THE FEAST OF SAINT EUGENIUS OF CARTHAGE, ROMAN CATHOLIC BISHOP

THE FEAST OF JOHANNES RENATUS VERBEEK, MORAVIAN MINISTER AND COMPOSER

THE FEAST OF PETER RICKSEEKER, U.S. MORAVIAN MINISTER, MISSIONARY, MUSICIAN, MUSIC EDUCATOR, AND COMPOSER; STUDENT OF JOHANN CHRISTIAN BECHLER, MORAVIAN MINISTER , MUSICIAN, MUSIC EDUCATOR, AND COMPOSER; FATHER OF JULIUS THEODORE BECHLER, U.S. MORAVIAN MINISTER, MUSICIAN, EDUCATOR, AND COMPOSER

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Adapted from this post:

https://ordinarytimedevotions.wordpress.com/2018/07/13/devotion-for-proper-8-year-a-humes/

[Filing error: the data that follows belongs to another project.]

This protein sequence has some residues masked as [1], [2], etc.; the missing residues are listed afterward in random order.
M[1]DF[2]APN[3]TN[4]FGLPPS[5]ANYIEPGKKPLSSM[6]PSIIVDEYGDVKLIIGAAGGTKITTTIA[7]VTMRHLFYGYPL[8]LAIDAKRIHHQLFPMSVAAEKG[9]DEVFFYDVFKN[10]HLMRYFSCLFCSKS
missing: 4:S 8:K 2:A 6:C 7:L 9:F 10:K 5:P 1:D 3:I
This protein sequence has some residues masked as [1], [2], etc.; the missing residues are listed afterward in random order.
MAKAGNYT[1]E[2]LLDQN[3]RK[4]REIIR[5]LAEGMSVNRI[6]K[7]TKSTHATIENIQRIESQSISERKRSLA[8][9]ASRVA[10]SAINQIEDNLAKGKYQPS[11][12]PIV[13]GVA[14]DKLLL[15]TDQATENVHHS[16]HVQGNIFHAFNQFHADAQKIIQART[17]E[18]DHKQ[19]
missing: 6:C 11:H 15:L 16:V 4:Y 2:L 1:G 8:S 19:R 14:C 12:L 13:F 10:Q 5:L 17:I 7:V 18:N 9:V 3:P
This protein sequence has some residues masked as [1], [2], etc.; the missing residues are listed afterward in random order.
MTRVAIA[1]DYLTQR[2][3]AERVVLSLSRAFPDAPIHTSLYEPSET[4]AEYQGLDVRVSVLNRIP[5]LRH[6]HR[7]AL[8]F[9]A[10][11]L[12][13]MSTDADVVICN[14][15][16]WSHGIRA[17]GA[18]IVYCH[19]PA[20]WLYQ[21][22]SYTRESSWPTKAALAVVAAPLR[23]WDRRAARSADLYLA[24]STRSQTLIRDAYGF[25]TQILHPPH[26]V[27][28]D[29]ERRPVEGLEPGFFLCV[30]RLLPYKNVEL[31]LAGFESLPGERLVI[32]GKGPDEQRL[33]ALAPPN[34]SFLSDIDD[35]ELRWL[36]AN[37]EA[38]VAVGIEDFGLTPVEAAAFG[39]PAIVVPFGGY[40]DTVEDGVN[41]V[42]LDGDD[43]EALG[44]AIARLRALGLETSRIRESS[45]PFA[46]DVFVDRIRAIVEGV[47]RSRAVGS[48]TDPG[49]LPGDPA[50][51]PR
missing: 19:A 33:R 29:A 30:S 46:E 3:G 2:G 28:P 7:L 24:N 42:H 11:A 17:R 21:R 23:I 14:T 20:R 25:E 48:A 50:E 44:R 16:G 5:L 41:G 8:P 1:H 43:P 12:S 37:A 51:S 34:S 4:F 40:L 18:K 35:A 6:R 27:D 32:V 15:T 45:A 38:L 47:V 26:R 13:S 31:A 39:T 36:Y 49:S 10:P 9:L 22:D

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Hostility and Reconciliation   1 comment

Suitcase

Above:  A Suitcase

Image Source = Maksim

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The Collect:

Stir up your power, Lord Christ, and come.

With your abundant grace and might,

free us from the sin that binds us,

that we may receive you in joy and serve you always,

for you live and reign with the Father and

the Holy Spirit, now and forever.  Amen.

Evangelical Lutheran Worship (2006), page 20

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The Assigned Readings:

Genesis 25:19-28

Psalm 113

Colossians 1:15-20

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Who is like the LORD our God, who sits enthroned on high,

but stoops to behold the heavens and the earth?

He takes up the weak out of the dust

and lifts up the poor from the ashes.

He sets them with the princes,

with the princes of his people.

He makes the woman of a childless house

to be a joyful mother of children.

–Psalm 113:5-8, The Book of Common Prayer (1979)